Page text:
Florida Agriculture Department To Oversee School Lunches
By Ed Pierce // April 12, 2012
BREVARD COUNTY • VIERA, FLORIDA – Florida has become just the third state in America to give oversight of school menus to the state department of agriculture.
Florida Agriculture Commissioner Adam Putnam announced the change, joining Texas and New Jersey as states who have taken control of school lunches away from the department of education.
In an effort to include more Florida produce in the preparation of school meals, Putnam led an initiative to transfer control of the school lunch programs.
In a news release, Putnam said he hopes this leads to a radical modification of school cuisine.
“By directing more fresh fruits and vegetables to our schools, we will help pave the way for healthier eating habits and active lifestyles among our youngest residents, creating a better and brighter Florida for generations to come,” he said.
Florida received a three-year waiver from the USDA to permit the state agriculture department to assume control of school menus after a bill creating the new set-up sailed through the state legislature this winter.
In granting the waiver, the USDA pledged to review oversight of the program throughout the entire three-year of the waiver.
When it comes to growing fruits and vegetables for markets, Florida tops all states in the production of oranges, grapefruit, tangerines, sugarcane, squash, watermelons, sweet corn, snap beans and tomatoes.
The state also ranks second in America in the production of strawberries, bell peppers and cucumbers.
In Brevard County alone, edible products grown locally accounted for more than $47 million in sales in 2010, the last year sales figures were available for tracking.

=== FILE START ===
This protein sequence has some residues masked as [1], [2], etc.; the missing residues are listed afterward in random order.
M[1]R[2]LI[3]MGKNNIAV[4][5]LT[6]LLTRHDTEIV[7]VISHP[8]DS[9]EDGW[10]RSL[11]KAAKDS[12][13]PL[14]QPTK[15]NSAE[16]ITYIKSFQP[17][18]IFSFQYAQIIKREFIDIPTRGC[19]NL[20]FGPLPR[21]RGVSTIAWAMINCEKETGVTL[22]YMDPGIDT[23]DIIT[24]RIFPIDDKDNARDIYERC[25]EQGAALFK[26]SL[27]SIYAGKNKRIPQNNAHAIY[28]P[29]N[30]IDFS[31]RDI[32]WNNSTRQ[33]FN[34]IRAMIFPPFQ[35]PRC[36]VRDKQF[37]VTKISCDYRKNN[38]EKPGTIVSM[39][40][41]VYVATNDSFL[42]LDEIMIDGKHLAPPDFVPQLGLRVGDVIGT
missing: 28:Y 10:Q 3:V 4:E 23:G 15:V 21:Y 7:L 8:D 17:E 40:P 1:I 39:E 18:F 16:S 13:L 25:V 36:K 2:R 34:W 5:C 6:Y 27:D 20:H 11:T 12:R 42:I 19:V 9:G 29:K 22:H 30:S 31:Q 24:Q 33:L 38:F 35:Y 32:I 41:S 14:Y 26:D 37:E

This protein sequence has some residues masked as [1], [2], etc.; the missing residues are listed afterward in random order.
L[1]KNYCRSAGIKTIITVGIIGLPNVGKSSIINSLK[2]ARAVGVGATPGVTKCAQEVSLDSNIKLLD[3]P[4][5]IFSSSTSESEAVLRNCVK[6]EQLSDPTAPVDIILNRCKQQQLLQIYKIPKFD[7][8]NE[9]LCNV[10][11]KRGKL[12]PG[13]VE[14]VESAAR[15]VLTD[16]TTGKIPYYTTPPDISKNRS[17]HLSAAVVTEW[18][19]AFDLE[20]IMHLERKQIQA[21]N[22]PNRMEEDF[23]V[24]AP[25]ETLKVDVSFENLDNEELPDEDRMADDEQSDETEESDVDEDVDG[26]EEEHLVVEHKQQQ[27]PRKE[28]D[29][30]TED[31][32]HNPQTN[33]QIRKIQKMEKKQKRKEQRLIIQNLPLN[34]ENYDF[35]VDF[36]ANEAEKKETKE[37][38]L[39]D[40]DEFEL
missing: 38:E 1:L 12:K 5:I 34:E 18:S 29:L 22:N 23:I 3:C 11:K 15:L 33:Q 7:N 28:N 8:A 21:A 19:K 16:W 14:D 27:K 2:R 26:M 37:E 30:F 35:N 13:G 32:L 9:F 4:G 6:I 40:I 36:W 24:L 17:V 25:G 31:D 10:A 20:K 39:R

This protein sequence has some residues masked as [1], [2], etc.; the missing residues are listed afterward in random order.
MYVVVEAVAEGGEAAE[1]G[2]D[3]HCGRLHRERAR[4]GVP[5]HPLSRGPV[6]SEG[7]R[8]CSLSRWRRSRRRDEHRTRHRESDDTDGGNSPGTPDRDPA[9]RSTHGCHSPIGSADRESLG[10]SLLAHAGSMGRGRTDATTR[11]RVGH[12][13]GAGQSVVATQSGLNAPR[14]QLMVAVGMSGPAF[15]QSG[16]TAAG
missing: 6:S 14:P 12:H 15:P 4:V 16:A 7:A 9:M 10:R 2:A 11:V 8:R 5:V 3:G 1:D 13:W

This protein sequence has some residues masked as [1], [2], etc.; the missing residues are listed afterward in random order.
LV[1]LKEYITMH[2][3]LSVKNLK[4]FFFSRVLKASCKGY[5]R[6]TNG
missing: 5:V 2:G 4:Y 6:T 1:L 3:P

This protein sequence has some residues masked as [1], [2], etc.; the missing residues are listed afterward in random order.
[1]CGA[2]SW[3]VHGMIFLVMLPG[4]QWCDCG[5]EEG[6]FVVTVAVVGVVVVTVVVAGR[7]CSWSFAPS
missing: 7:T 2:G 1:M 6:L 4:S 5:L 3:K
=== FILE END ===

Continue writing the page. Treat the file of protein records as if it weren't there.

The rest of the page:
Originally public school lunch programs were based upon offering high-caloric foods to help eradicate malnutrition.
But over the years, childhood obesity has become epidemic and an uptick in kids with vitamin deficiencies has been reported.
And yet as health risks rise for children, the Department of Health and Human Services reports that less than 25 percent of students nationally eat fruits and vegetables five or more times a day,
Putnam’s goal is to consolidate supervision of school lunch programs and create healthier menus for students using products grown in the state,
“As the agency responsible for ensuring the safety and wholesomeness of Florida’s food supply, the Department of Agriculture and Consumer Services is the most experienced and best positioned to manage Florida’s school food and nutrition programs,” Putnam said. “In a state where fresh fruits and vegetables are in abundance, there is an opportunity for us to offer more high-quality, nutritious foods to schools and public assistance programs. Through school food and nutrition programs, we will seek to expand access to these healthy eating options.”